Sud-Est SE 3160 prototype F-ZWVQ, s/n 001, Mount Blanc 30 June 1960. (Turbomeca)
Jean Ernest Boulet

Jean Ernest Boulet was born 16 November 1920, in Brunoy, southeast of Paris, France. He was the son of Charles-Aimé Boulet, an electrical engineer, and Marie-Renée Berruel Boulet.

He graduated from Ecole Polytechnique in 1940 and the Ecole Nationale Supérieure de l’aéronautique In 1942. (One of his classmates was André Edouard Turcat, who would also become one of France’s greatest test pilots.)

Following his graduation, Boulet joined the Armée de l’Air (French Air Force)and was commissioned a sous-lieutenant. He took his first flight lesson in October. After the surrender of France in the Nazi invaders, Boulet’s military career slowed. He applied to l’Ecole Nationale Supérieure de l’Aéronautique in Toulouse for post-graduate aeronautical engineering. He completed a master’s degree in 1943.

During this time, Boulet joined two brothers with La Resistance savoyarde, fighting against the German invaders as well as French collaborators.

In 1943, Jean Boulet married Mlle. Josette Rouquet. They had two sons, Jean-Pierre and Olivier.

In February 1945, Sous-lieutenant Boulet was sent to the United States for training as a pilot. After basic and advanced flight training, Bouelt began training as a fighter pilot, completing the course in a Republic P-47D Thunderbolt. He was then sent back to France along with the other successful students.

On 1 February 1947 Jen Boulet joined Société nationale des constructions aéronautiques du Sud-Est (SNCASE) as an engineer and test pilot. He returned to the United States to transition to helicopters. Initially, Boulet and another SNCASE pilot were sent to Helicopter Air Transport at Camden Central Airport,  Camden, New Jersey, for transition training in the Sikorsky S-51. An over-enthusiastic instructor attempted to demonstrate the Sikorsky to Boulet, but lost control and crashed. Fortunately, neither pilot was injured. Boulet decided to go to Bell Aircraft at Niagara Falls, New York, where he trained on the Bell Model 47. He was awarded a helicopter pilot certificate by the U.S. Federal Aviation Administration, 23 February 1948.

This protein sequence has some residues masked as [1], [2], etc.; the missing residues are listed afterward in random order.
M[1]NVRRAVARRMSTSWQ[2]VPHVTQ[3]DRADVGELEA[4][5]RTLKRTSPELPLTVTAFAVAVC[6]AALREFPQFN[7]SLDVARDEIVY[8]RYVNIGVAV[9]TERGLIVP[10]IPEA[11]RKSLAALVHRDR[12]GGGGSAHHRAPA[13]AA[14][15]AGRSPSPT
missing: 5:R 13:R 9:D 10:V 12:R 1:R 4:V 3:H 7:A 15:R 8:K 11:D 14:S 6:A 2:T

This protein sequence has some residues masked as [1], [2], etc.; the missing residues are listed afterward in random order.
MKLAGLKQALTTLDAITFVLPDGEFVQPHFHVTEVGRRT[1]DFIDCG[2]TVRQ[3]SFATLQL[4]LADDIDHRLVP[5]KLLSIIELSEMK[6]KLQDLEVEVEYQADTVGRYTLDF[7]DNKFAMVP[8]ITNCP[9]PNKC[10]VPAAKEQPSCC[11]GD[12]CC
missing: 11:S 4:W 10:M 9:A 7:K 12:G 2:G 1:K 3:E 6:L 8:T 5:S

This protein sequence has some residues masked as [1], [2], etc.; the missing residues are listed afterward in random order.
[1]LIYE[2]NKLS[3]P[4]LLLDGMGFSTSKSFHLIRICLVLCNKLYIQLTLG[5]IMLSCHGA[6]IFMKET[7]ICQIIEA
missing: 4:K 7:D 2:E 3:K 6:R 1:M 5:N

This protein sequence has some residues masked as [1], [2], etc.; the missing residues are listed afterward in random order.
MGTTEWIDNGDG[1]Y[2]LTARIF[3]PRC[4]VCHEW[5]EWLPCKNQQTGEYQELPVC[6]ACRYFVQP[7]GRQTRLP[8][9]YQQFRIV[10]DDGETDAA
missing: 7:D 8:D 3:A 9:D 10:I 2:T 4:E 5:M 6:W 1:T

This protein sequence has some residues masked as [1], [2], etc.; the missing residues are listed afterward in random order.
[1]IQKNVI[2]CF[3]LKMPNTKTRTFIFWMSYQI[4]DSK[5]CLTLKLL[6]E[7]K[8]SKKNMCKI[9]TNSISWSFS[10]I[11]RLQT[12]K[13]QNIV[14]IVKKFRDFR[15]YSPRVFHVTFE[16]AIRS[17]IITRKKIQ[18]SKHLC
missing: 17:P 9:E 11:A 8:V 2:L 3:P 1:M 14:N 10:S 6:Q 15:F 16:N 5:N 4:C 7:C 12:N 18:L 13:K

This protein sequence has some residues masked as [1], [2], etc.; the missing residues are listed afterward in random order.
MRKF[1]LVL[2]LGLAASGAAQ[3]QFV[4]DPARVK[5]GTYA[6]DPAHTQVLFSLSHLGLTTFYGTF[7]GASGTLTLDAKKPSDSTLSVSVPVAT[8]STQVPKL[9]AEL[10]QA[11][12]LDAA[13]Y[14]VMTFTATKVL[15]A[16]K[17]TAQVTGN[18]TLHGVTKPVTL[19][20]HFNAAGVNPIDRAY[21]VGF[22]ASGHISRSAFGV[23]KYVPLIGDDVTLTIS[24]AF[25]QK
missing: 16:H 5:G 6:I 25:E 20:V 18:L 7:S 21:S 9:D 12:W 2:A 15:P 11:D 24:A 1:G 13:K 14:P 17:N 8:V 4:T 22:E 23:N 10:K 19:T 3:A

Test pilot Jean Boulet (center), with Mmme. Boulet and the world-record-setting Alouette II. (HELIMAT)
Officier de l’Legion de Honneur

As a test pilot Boulet made the first flight in every helicopter produced by SNCASE, which would become Sud-Aviation and later, Aérospatiale (then, Eurocopter, and now, Airbus Helicopters).

While flying a SE 530 Mistral fighter, 23 January 1953, Boulet entered an unrecoverable spin and became the first French pilot to escape from an aircraft by ejection seat during an actual emergency. He was awarded the Médaille de l’Aéronautique.

Jean Boulet was appointed Chevalier de la légion d’honneur in 1956, and in 1973, promoted to Officier de la Légion d’honneur.

Jean Boulet had more than 9,000 flight hours, with over 8,000 hours in helicopters. He set 24 Fédération Aéronautique Internationale world records for speed, distance and altitude. Four of these are current.

Jean Boulet wrote L’Histoire de l’Helicoptere: Racontée par ses Pionniers 1907–1956, published in 1982 by Éditions France-Empire, 13, Rue Le Sueuer, 75116 Paris.

Jean Ernest Boulet died at Aix-en-Provence, in southern France, 15 February 2011, at the age of 90 years.

© 2021, Bryan R. Swopes